Why is north India suffering from a fodder crisis


The rise in wheat straw prices is a combined consequence of an unrelenting summer, water shortage as well as better prices for other crops like mustard and gram, which is discouraging farmers from growing wheat

According to the 20th Livestock Census, India has 535 million livestock animals. Most of these animals including cattle and water buffalo eat straw or green fodder. But what happens if there is a fodder crisis? Is the diminished wheat crop having domino effects?

Farmers across North India are planting mustard instead of wheat this rabi season. This is not just because mustard requires less water compared to wheat, but because an unusually hot beginning to the summer season has led to a reduction in the wheat crop yield, which in turn, has led to a shortage of fodder in many states.

States like Haryana, Uttar Pradesh and Uttarakhand have imposed a ban on sending straw to other states. Last year, wheat straw was being sold at Rs 400-600 per quintal. This year, it is being sold at Rs 1,100-1,700 per quintal, three times the price. In Rajasthan, it has risen to Rs 2,000 per quintal.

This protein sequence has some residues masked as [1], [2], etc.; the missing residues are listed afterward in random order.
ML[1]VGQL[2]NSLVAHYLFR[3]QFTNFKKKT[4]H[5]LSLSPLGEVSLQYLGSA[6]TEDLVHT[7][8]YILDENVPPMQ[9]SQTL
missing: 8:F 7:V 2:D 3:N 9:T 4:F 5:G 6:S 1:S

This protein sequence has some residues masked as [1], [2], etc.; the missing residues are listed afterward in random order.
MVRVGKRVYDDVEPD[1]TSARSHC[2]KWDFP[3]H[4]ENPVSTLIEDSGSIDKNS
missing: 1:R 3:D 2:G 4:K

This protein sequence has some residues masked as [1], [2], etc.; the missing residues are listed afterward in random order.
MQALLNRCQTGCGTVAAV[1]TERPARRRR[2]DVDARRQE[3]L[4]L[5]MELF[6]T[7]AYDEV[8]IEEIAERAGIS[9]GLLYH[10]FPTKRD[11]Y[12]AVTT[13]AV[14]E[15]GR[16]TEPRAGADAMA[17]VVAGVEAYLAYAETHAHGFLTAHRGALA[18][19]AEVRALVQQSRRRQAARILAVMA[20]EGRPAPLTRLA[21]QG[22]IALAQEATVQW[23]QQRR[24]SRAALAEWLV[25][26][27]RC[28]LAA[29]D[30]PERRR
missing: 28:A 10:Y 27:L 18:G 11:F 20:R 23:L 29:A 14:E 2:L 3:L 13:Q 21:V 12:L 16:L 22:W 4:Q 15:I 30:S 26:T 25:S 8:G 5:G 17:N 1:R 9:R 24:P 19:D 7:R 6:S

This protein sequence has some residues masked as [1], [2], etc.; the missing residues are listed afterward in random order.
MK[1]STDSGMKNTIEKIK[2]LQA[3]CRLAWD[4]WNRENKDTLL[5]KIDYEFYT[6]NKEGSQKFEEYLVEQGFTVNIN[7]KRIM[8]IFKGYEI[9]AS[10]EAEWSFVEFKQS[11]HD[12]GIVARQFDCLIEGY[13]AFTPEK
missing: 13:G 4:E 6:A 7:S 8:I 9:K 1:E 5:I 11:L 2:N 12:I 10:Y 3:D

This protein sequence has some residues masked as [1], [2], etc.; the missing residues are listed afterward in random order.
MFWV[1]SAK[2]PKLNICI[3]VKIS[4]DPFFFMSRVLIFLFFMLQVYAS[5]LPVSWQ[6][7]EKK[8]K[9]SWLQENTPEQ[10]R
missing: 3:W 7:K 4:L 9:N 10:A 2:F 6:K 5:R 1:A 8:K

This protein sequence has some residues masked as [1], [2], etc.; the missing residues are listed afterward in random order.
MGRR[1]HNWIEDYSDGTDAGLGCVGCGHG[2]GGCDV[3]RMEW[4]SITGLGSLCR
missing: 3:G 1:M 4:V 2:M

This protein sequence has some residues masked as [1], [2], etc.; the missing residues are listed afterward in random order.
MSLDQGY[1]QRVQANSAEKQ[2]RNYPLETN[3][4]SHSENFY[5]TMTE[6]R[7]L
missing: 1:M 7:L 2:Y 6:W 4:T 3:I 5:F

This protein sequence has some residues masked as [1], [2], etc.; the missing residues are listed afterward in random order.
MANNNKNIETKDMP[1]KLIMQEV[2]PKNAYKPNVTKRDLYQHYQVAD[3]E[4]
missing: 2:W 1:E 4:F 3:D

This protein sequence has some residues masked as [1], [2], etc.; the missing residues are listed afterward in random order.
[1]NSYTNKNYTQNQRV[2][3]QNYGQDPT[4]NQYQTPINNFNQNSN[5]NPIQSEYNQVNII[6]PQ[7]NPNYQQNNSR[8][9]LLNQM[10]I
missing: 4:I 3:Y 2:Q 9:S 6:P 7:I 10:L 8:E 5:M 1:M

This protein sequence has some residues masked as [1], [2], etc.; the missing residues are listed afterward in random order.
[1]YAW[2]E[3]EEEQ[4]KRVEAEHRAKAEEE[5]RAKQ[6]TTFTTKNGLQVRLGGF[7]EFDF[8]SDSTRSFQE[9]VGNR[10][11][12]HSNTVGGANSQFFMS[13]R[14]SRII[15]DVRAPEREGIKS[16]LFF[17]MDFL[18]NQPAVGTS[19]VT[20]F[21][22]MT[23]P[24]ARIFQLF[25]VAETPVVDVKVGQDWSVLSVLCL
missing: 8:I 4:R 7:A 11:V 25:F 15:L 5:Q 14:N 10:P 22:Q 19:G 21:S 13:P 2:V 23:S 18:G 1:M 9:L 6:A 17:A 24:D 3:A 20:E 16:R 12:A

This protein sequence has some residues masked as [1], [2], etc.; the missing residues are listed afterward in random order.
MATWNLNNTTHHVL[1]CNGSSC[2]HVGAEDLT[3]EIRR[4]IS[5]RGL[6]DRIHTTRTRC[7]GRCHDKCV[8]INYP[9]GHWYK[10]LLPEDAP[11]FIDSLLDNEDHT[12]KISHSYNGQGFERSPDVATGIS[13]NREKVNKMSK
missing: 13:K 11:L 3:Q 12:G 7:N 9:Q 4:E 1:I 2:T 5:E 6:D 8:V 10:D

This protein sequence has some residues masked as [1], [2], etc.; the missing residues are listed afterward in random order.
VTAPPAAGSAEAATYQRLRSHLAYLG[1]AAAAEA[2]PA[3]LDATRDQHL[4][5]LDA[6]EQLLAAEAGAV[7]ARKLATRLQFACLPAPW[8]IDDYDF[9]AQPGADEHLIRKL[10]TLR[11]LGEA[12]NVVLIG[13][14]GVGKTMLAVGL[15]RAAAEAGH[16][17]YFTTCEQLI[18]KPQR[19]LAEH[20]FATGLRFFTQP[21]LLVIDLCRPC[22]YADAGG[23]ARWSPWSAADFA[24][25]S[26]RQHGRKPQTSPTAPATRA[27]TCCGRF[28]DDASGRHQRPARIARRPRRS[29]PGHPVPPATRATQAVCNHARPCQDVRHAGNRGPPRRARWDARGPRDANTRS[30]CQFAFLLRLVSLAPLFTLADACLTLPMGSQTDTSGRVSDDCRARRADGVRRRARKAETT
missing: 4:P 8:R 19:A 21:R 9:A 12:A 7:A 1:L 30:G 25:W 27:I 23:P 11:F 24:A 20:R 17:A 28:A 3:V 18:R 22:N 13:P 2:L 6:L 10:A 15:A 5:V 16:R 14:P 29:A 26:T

The rise in prices is a combined consequence of an unrelenting summer,water shortage as well as better prices for other crops like mustard and gram, which is discouraging farmers from growing wheat. Sorghum could not be cultivated last year either because of water shortage.

Officials from the department of animal husbandry on the other hand blame mechanisation, declining hand holdings and encroaching of grazing areas for the shortage.

According to experts, a buffalo producing 10 litres of milk needs 30 kg of fodder a day including 4 kg grain, 10-15 kg green fodder and 4-6 kg of straw, which can increase in the absence of green fodder.

But if the cost of fodder is about one-third of the milk which farmers are selling, how will they make any profit or even earn a livable wage?

Putaan Singh, a scientist at Indian Veterinary Research Institute in Palampur offers two solutions. One is that the government bans commercial use of straw in brick kilns and paper industries. The second is that farmers grow green fodder which can give 4-6 harvests in a year.

As heatwaves are likely to become more common in the coming years because of the climate crisis, farmers will have to adapt and find more mitigatory solutions. But currently, both the farmer and consumer are buckled under inflating prices.








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